Putin Visits Vostochny, Tells Officials to Hurry Up

Vladimir Putin inspects construction at Vostochny. (Credit:  Presidential Press and Information Office)
Vladimir Putin inspects construction at Vostochny. (Credit: Presidential Press and Information Office)

Russian President for Life Vladimir Putin paid a visit to the new Vostochny spaceport on Tuesday, telling officials there to get back on schedule, hire more workers and stay within budget.

“I would like to stress that at this point construction work at the launch pad and technical support facilities is lagging behind 30 to 55 days,” Putin said. He called for paying “due attention to that.”

According to the president’s sources, a little more than six thousand workers were present at the construction site every day.

“The actual demand, and the Roscosmos chief confirms that, is 12,000-15,000,” Putin said. He called for verifying construction work schedules and looking into whether they were complied with effectively.

“It is essential to rule out any delays and disruptions in its financing. Also, financing must remain under strict control. There should be no groundless overspending,” he said.

In a sign of Putin’s impatience with progress and the diminishing clout of Roscosmos, Putin gave Deputy Prime Minister Dmitry Rogozin direct control over the construction project.

The new appointment is likely to keep the builders on their toes. While visiting the cosmodrome in February, Rogozin, who is the government’s point man for the space industry, announced that cameras had been installed throughout the complex so that he could root out slackers.

“Slackers who are not doing anything at work should know that I am watching them,” he said.

The plan calls for Vostochny to be ready to launch satellites next year and crewed Soyuz spacecraft in 2018. Putin wants the schedule adhered to while staying within the 150 billion ruble ($4 billion) budget.

Putin said Russia has poured 100 billion rubles ($2.67 billion) into the project since 2011, with another 50 rubles ($1.33 billion) planned through next year. The goal is to free Russia of dependence on the Soviet-era Baikonur Cosmodrome, which is located in the independent nation of Kazakhstan.

Vladimir Putin reviews a map showing the plan for the Vostochny spaceport. (Credit: Presidential Press and Information Office)
Vladimir Putin reviews the plan for the Vostochny spaceport. (Credit: Presidential Press and Information Office)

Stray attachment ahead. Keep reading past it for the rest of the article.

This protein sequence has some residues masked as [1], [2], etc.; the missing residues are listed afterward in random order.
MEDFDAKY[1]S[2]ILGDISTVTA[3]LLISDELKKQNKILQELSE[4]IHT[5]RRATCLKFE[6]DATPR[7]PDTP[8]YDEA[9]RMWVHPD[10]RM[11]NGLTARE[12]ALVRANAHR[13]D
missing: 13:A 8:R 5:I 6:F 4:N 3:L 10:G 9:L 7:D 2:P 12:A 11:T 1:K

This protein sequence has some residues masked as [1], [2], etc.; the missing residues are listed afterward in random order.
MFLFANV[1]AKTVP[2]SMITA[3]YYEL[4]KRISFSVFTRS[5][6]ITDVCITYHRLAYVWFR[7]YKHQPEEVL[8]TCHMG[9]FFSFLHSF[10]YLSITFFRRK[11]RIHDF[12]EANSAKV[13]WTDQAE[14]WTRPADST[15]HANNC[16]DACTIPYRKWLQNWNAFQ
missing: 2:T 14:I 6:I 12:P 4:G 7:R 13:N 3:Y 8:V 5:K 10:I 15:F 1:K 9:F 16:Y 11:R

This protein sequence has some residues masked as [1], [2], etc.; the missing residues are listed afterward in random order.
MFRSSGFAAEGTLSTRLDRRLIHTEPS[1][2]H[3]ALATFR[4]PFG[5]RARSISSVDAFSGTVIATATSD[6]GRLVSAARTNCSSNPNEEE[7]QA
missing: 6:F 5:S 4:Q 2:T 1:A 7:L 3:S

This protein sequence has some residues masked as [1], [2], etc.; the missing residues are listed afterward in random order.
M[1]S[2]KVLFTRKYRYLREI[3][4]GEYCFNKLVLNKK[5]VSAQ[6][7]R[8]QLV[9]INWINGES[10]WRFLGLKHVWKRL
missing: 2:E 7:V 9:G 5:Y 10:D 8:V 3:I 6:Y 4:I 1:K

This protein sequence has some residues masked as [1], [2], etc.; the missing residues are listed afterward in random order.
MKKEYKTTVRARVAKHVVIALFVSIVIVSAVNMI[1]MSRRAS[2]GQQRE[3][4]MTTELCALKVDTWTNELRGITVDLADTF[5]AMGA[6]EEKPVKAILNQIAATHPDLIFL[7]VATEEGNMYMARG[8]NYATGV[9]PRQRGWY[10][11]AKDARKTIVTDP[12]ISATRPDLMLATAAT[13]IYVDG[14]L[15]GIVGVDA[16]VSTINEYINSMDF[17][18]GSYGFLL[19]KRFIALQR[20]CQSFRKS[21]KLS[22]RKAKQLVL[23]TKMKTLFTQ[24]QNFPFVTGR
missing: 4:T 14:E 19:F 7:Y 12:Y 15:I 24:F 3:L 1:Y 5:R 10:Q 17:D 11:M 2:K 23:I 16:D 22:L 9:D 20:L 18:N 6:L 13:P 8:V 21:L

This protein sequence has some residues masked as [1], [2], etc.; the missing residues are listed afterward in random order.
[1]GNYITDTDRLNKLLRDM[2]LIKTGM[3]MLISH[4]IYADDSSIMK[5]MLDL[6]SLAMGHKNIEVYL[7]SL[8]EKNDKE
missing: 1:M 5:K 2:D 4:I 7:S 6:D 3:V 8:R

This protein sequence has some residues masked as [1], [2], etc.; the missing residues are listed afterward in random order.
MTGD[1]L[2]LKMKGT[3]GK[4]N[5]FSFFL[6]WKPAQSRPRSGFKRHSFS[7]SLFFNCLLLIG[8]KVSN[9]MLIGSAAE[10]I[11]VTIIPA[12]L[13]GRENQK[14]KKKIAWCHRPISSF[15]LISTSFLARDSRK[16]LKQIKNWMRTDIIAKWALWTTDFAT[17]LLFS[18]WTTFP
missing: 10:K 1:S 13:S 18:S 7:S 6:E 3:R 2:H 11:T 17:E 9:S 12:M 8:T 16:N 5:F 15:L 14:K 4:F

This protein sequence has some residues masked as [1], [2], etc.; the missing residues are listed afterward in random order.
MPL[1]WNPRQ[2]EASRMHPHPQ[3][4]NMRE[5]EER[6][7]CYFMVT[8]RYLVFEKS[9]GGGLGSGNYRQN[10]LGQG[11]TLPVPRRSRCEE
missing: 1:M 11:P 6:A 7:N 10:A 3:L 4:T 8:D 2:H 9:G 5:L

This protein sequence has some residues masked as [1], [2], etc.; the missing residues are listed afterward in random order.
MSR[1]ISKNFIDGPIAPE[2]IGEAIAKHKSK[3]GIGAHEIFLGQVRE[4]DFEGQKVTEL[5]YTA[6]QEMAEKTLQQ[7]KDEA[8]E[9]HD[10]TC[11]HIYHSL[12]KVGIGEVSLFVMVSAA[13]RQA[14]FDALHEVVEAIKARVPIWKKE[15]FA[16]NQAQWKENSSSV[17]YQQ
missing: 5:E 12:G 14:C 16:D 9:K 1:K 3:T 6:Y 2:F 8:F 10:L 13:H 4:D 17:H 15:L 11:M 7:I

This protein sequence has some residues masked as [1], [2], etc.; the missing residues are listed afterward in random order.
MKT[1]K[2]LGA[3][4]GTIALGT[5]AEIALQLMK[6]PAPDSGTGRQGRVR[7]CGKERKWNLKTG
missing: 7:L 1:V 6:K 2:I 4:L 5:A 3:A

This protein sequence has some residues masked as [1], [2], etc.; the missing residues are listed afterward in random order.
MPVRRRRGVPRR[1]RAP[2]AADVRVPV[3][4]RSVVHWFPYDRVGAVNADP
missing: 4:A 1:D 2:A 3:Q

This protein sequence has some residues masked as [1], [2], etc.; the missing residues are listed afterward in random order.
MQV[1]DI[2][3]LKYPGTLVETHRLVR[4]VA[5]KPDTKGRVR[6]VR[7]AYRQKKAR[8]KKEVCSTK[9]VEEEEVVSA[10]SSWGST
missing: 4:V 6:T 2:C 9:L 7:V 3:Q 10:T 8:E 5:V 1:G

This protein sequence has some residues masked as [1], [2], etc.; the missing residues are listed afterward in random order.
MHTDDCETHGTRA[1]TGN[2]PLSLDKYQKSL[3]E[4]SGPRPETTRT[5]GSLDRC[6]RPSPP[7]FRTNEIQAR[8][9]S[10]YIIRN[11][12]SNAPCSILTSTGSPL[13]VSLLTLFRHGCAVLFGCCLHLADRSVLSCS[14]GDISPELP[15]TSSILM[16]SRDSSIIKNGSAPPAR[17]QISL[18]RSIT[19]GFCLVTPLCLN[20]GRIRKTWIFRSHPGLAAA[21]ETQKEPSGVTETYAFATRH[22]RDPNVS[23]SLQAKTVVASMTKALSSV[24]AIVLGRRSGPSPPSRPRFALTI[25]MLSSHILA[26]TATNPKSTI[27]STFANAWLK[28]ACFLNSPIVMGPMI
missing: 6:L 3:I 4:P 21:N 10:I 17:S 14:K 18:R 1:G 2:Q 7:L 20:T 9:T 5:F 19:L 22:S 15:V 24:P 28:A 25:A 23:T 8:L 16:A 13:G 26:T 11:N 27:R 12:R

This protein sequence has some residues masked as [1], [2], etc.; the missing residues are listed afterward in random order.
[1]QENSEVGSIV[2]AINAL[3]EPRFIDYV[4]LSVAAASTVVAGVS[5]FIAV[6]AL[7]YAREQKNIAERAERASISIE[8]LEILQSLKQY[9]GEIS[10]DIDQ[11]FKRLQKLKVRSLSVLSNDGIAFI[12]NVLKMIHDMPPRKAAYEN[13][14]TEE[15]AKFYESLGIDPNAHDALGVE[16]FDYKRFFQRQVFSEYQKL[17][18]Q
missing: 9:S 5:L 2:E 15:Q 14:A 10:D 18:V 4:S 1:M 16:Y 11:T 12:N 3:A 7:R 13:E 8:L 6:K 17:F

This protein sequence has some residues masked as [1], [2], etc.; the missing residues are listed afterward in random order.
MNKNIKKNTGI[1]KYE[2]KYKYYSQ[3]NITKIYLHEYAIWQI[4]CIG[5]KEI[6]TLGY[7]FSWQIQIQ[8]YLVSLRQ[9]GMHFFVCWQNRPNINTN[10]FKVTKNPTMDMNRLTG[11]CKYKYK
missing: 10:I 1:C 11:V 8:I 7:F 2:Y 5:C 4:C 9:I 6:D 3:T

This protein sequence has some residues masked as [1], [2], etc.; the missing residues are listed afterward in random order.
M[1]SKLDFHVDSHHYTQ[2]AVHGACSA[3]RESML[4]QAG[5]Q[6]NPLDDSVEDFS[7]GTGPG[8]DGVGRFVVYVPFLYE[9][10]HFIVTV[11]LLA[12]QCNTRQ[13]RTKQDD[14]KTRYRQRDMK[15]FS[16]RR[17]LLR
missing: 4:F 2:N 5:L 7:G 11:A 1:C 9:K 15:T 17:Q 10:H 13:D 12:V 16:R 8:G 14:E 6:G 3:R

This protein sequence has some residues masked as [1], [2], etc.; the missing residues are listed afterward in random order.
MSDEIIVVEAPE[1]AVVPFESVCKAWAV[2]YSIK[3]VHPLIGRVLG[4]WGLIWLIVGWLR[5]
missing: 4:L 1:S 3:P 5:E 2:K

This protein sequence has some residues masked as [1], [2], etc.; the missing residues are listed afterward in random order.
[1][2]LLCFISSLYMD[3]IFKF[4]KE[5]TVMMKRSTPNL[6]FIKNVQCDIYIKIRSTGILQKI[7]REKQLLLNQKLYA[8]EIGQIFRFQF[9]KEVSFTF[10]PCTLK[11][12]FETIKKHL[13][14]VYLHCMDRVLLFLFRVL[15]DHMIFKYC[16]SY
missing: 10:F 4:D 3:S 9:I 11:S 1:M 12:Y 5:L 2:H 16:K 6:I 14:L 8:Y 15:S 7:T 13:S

Putin sees Vostochny as the foundation of a revived Russian space program that will eventually send cosmonauts to explore the moon and Mars.

“Our own space infrastructure and modern network of cosmodromes … will allow Russia to strengthen its standing as a leading space superpower and guarantee the independence of space activities,” Putin said at Vostochny, near Russia’s border with China….

“In the future, the capacity of the cosmodrome will be expanded … to be used to realise programmes to explore the Moon, Mars and other space objects,” he said.

Roscosmos head Oleg Ostapenko suggested to Putin that vision could be sped up by reducing the number of launch pads being constructed for Russia’s new Angara family of launch vehicles. Current plans call for two launch pads at Vostochny and Plesetsk; however, only two are needed.

“The saved funds may be invested into the super-heavy rocket,” Ostapenko said, adding that the image of a future rocket was already being worked on and production work might be launched next year.

The corresponding calculations and feasibility studies would be presented to the president later. Deputy Prime Minister Dmitry Rogozin, who is accompanying Putin on his trip, supported the Roscosmos chief’s proposal.

Rogozin announced that Putin has given approval to Roscosmos to begin work on a super-heavy booster capable of launching 120 to 150 metric tons to low Earth orbit and returning Russia to Soviet-era glory.

“Today, (Russia’s space agency) Roscosmos’ plans to begin the work on a super-heavy rocket were voiced at the presidential level for the first time,” Rogozin said, adding that on all previous occasions there were mostly informal conversations and discussions.

“In principle, one can say today that Putin gave a go-ahead to the beginning of this work,” Rogozin said.

This means, he explained, that after finalizing the entire family of the Angara rockets of light, medium and heavy class, Russian designers will focus on creating a rocket capable of carrying a fundamentally different payload.

“We shall be obliged to come close to creating this class of rockets immediately after 2020,” Rogozin said. “This would confirm Russia’s dominating role in matters related to the creation of a heavy class rocket and a return all the very best that there was in Soviet society. While discussing Vostochny space site-related issues, the president in fact supported this idea related with the federal space program.”

In a draft long-range plan recently leaked to Russian media, Roscosmos lays out a plan to have cosmonauts occupy a lunar base in the early 2030’s.